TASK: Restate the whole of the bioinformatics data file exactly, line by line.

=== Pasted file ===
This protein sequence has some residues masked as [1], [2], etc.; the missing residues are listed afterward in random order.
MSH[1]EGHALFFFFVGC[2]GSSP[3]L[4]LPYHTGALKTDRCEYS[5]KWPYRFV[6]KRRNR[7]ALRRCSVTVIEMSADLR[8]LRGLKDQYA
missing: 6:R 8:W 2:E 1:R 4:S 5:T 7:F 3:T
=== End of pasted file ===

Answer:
This protein sequence has some residues masked as [1], [2], etc.; the missing residues are listed afterward in random order.
MSH[1]EGHALFFFFVGC[2]GSSP[3]L[4]LPYHTGALKTDRCEYS[5]KWPYRFV[6]KRRNR[7]ALRRCSVTVIEMSADLR[8]LRGLKDQYA
missing: 6:R 8:W 2:E 1:R 4:S 5:T 7:F 3:T